The concept of challenging authority is one that is popularly portrayed in contemporary literature. Challenging authority defines a person’s defiance against the set rules and dictations of a certain power. Challenging authority can affect an individual adversely by degenerating them, or positively by assisting them in finding their place in the world. Challenging authority itself is filled with decision making and significant changes.
The concept of challenging authority is explored in the two texts: Dead Poets Society (1898) a film directed by Peter Weir and Raw (1998), a novel written by Scott Monk.
Both texts involve an individual or group who challenge the authority of a certain power. The composers of these texts utilise film and literary techniques to broaden the audience’s understanding of challenging authority.
Challenging authority teaches important lessons. Following an individual’s challenge to authority, he/she may learn from their mistakes. This theme is reflected through the final chapter of the novel Raw, when Brett Dalton walks away from the fight with Caitlyn’s father.
This indicates that Dalton, by his initial challenge of authority, has assimilated that violence is not the answer: “He’d lost one fight but won another.” Monk’s use of third-person omniscient develops the reader’s understanding of how challenging authority can educate an individual’s pivotal lessons by allowing them to see how others feels. In the epilogue of the novel, Dalton admits that to many past wrongs, proving that challenging authority does indeed educate individuals.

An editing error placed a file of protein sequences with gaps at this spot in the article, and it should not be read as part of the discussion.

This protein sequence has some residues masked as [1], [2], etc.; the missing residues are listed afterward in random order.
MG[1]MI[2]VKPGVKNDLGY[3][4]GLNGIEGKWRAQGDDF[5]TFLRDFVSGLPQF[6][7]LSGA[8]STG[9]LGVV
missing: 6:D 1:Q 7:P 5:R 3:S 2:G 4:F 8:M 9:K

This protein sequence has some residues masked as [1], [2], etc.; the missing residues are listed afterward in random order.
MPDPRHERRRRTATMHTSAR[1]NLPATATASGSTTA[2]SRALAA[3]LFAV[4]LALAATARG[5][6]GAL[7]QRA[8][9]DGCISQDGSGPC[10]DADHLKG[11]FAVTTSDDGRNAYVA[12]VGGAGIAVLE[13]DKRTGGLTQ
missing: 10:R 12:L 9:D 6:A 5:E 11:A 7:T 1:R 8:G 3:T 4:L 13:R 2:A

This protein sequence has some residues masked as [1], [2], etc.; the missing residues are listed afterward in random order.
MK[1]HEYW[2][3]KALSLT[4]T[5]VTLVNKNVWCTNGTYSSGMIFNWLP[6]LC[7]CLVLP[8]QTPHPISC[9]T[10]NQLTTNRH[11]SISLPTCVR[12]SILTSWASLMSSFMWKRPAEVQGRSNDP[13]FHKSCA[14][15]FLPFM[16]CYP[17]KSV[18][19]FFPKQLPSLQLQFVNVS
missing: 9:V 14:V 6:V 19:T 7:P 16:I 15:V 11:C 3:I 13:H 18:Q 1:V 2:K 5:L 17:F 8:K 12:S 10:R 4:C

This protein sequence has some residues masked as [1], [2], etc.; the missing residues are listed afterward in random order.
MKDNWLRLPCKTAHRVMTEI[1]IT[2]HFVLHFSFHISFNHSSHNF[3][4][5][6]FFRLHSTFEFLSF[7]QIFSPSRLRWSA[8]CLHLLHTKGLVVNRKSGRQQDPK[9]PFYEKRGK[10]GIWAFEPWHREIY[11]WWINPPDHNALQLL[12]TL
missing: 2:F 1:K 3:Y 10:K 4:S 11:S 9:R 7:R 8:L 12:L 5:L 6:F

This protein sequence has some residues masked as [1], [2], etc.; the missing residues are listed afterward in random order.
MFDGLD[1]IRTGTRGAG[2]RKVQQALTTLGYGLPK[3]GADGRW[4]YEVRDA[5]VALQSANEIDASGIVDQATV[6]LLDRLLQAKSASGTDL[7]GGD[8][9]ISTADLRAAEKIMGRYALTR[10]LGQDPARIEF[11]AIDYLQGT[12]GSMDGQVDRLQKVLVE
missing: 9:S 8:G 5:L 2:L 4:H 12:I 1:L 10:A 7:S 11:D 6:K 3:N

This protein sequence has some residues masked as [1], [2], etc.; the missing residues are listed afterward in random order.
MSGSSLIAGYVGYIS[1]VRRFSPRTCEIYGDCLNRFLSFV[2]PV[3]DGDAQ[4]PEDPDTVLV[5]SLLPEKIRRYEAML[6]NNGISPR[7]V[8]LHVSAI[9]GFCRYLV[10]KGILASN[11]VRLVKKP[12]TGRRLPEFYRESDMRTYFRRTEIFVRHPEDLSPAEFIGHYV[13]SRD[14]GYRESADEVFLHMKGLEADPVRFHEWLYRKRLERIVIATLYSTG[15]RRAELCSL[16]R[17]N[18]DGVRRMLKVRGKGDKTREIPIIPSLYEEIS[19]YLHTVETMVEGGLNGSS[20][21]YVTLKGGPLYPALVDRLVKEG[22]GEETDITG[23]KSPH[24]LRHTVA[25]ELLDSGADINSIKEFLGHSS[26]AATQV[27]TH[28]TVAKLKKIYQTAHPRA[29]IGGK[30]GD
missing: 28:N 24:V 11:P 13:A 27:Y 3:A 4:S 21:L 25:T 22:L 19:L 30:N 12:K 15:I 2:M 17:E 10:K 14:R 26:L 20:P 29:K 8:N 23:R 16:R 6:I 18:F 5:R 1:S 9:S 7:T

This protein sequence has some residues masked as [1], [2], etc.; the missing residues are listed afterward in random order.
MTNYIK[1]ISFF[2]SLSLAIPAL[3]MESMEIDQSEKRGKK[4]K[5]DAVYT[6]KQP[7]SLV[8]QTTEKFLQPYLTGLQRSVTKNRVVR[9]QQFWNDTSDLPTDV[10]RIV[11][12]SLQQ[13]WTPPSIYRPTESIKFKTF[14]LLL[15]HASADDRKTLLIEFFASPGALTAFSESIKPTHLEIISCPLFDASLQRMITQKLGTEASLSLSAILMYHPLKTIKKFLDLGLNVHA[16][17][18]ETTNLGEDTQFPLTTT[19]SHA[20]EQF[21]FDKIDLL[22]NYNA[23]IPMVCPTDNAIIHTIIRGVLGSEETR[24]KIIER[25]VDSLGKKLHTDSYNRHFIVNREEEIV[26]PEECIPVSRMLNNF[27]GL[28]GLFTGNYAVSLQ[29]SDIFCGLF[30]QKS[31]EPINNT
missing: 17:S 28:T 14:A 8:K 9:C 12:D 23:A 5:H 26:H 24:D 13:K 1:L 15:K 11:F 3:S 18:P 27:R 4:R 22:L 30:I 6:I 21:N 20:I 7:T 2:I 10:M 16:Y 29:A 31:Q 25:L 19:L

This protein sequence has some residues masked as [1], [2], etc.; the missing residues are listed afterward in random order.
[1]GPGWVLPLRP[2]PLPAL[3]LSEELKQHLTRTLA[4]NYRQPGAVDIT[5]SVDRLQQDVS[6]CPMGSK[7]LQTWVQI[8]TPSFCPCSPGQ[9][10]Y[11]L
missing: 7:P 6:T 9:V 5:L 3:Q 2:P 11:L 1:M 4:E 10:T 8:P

Challenging authority often opens the possibility of the degeneration of the individual/group. An individual found contravening the rules of a higher power is punished, in turn physically and/or mentally harming the individual. In Dead Poets Society, this is evident in the scene of Neil’s death. Neil challenged the authority of his father by pursuing his dream of acting, and because of this, had his freedom stripped, culminating in his suicide. In the final moments of Neil’s life, Weir uses many uses dark lighting and non-diegetic sound to conjure a suspenseful and eerie atmosphere. This creates an emotional connection between the film and the viewer, further developing their understanding of the concept of challenging authority.
Challenging authority can however positively impact an individual by helping them discover their place in the world. This is seen in the final scene of Dead Poets Society, where Todd Anderson backs up Keating. By challenging the authority of Welton and becoming a member of the Dead Poets Society, Anderson displays his true colours, being the first to salute Keating. In this scene, Weir utilises low-angle shots on Anderson, representing him as a significant and powerful being, a juxtaposition to his helplessness in the beginning of the film. Furthermore, a montage of the student’s determined faces was included to demonstrate how challenging authority has also helped them grow as individuals. These techniques further emphasised the transitions of the characters through challenging authority.
Ultimately, challenging authority affects an individual in both positive and negative aspects. These impacts have been demonstrated through the Peter Weir’s Dead Poets Society, and Scott Monk’s Raw. The composer’s use of film and literary techniques assist in conveying their ideas by setting the mood and adding context. The protagonist’s challenges and changes reflect the importance and necessity of challenging authority.